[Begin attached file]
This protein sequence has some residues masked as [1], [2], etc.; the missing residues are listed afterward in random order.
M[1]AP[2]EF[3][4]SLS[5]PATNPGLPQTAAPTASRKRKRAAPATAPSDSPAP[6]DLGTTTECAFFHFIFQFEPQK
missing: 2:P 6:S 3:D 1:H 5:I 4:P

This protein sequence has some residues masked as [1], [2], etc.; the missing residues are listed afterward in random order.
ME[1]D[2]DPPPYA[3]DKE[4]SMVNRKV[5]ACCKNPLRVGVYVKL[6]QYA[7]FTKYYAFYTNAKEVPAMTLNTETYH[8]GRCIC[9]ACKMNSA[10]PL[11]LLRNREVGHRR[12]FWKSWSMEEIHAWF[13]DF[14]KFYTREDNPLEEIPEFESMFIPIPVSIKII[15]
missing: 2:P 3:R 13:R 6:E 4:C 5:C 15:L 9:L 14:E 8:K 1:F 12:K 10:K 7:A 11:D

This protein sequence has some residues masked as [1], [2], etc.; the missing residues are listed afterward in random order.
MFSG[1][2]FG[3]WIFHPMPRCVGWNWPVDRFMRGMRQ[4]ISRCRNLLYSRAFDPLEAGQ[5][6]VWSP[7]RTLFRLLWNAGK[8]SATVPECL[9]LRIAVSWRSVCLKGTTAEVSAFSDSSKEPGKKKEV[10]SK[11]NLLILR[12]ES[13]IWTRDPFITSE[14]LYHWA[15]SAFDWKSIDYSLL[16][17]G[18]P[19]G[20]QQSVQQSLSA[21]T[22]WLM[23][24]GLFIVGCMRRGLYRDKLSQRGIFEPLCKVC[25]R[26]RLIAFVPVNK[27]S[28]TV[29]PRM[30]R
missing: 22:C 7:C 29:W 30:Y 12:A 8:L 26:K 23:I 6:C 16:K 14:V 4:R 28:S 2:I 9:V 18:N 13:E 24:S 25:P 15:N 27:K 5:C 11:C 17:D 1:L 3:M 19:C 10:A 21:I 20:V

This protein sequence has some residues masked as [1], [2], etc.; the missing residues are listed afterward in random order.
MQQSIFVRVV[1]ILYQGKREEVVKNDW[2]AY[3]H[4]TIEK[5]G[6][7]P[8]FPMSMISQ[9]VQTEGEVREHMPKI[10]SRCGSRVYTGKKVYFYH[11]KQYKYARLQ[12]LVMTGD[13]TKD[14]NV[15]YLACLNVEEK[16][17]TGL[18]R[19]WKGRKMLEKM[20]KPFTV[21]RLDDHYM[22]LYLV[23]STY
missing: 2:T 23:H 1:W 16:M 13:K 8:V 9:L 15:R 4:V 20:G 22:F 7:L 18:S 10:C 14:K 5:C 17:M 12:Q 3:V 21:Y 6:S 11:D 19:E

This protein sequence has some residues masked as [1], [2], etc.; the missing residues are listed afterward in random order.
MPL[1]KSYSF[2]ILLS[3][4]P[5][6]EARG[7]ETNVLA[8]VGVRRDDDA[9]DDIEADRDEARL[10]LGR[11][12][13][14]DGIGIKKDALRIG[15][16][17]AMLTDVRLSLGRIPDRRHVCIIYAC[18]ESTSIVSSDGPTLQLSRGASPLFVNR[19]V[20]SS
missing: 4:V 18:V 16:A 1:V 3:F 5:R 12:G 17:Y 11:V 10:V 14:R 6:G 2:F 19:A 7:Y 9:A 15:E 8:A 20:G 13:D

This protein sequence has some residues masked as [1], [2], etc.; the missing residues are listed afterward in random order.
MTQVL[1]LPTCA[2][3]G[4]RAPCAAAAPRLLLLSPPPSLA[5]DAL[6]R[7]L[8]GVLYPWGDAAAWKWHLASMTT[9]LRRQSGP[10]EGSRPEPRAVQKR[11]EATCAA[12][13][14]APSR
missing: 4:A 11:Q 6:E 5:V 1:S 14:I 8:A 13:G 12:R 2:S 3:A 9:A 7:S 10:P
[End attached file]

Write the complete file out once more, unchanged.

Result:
This protein sequence has some residues masked as [1], [2], etc.; the missing residues are listed afterward in random order.
M[1]AP[2]EF[3][4]SLS[5]PATNPGLPQTAAPTASRKRKRAAPATAPSDSPAP[6]DLGTTTECAFFHFIFQFEPQK
missing: 2:P 6:S 3:D 1:H 5:I 4:P

This protein sequence has some residues masked as [1], [2], etc.; the missing residues are listed afterward in random order.
ME[1]D[2]DPPPYA[3]DKE[4]SMVNRKV[5]ACCKNPLRVGVYVKL[6]QYA[7]FTKYYAFYTNAKEVPAMTLNTETYH[8]GRCIC[9]ACKMNSA[10]PL[11]LLRNREVGHRR[12]FWKSWSMEEIHAWF[13]DF[14]KFYTREDNPLEEIPEFESMFIPIPVSIKII[15]
missing: 2:P 3:R 13:R 6:E 4:C 5:C 15:L 9:L 14:E 8:K 1:F 12:K 10:K 7:A 11:D

This protein sequence has some residues masked as [1], [2], etc.; the missing residues are listed afterward in random order.
MFSG[1][2]FG[3]WIFHPMPRCVGWNWPVDRFMRGMRQ[4]ISRCRNLLYSRAFDPLEAGQ[5][6]VWSP[7]RTLFRLLWNAGK[8]SATVPECL[9]LRIAVSWRSVCLKGTTAEVSAFSDSSKEPGKKKEV[10]SK[11]NLLILR[12]ES[13]IWTRDPFITSE[14]LYHWA[15]SAFDWKSIDYSLL[16][17]G[18]P[19]G[20]QQSVQQSLSA[21]T[22]WLM[23][24]GLFIVGCMRRGLYRDKLSQRGIFEPLCKVC[25]R[26]RLIAFVPVNK[27]S[28]TV[29]PRM[30]R
missing: 22:C 7:C 29:W 30:Y 12:A 8:L 26:K 23:I 6:C 16:K 14:V 4:R 28:S 2:I 9:V 18:N 13:E 24:S 25:P 15:N 27:K 5:C 11:C 17:D 1:L 3:M 19:C 10:A 21:I 20:V

This protein sequence has some residues masked as [1], [2], etc.; the missing residues are listed afterward in random order.
MQQSIFVRVV[1]ILYQGKREEVVKNDW[2]AY[3]H[4]TIEK[5]G[6][7]P[8]FPMSMISQ[9]VQTEGEVREHMPKI[10]SRCGSRVYTGKKVYFYH[11]KQYKYARLQ[12]LVMTGD[13]TKD[14]NV[15]YLACLNVEEK[16][17]TGL[18]R[19]WKGRKMLEKM[20]KPFTV[21]RLDDHYM[22]LYLV[23]STY
missing: 2:T 23:H 1:W 16:M 13:K 8:V 9:L 15:R 4:V 20:G 22:F 7:L 18:S 10:C 14:K 5:C 17:M 12:Q 3:V 21:Y 6:S 11:D 19:E

This protein sequence has some residues masked as [1], [2], etc.; the missing residues are listed afterward in random order.
MPL[1]KSYSF[2]ILLS[3][4]P[5][6]EARG[7]ETNVLA[8]VGVRRDDDA[9]DDIEADRDEARL[10]LGR[11][12][13][14]DGIGIKKDALRIG[15][16][17]AMLTDVRLSLGRIPDRRHVCIIYAC[18]ESTSIVSSDGPTLQLSRGASPLFVNR[19]V[20]SS
missing: 4:V 18:V 16:A 1:V 3:F 5:R 12:G 17:Y 11:V 10:V 14:R 6:G 2:F 19:A 7:Y 9:A 15:E 8:A 20:G 13:D

This protein sequence has some residues masked as [1], [2], etc.; the missing residues are listed afterward in random order.
MTQVL[1]LPTCA[2][3]G[4]RAPCAAAAPRLLLLSPPPSLA[5]DAL[6]R[7]L[8]GVLYPWGDAAAWKWHLASMTT[9]LRRQSGP[10]EGSRPEPRAVQKR[11]EATCAA[12][13][14]APSR
missing: 4:A 11:Q 6:E 5:V 1:S 14:I 8:A 13:G 12:R 2:S 3:A 9:A 7:S 10:P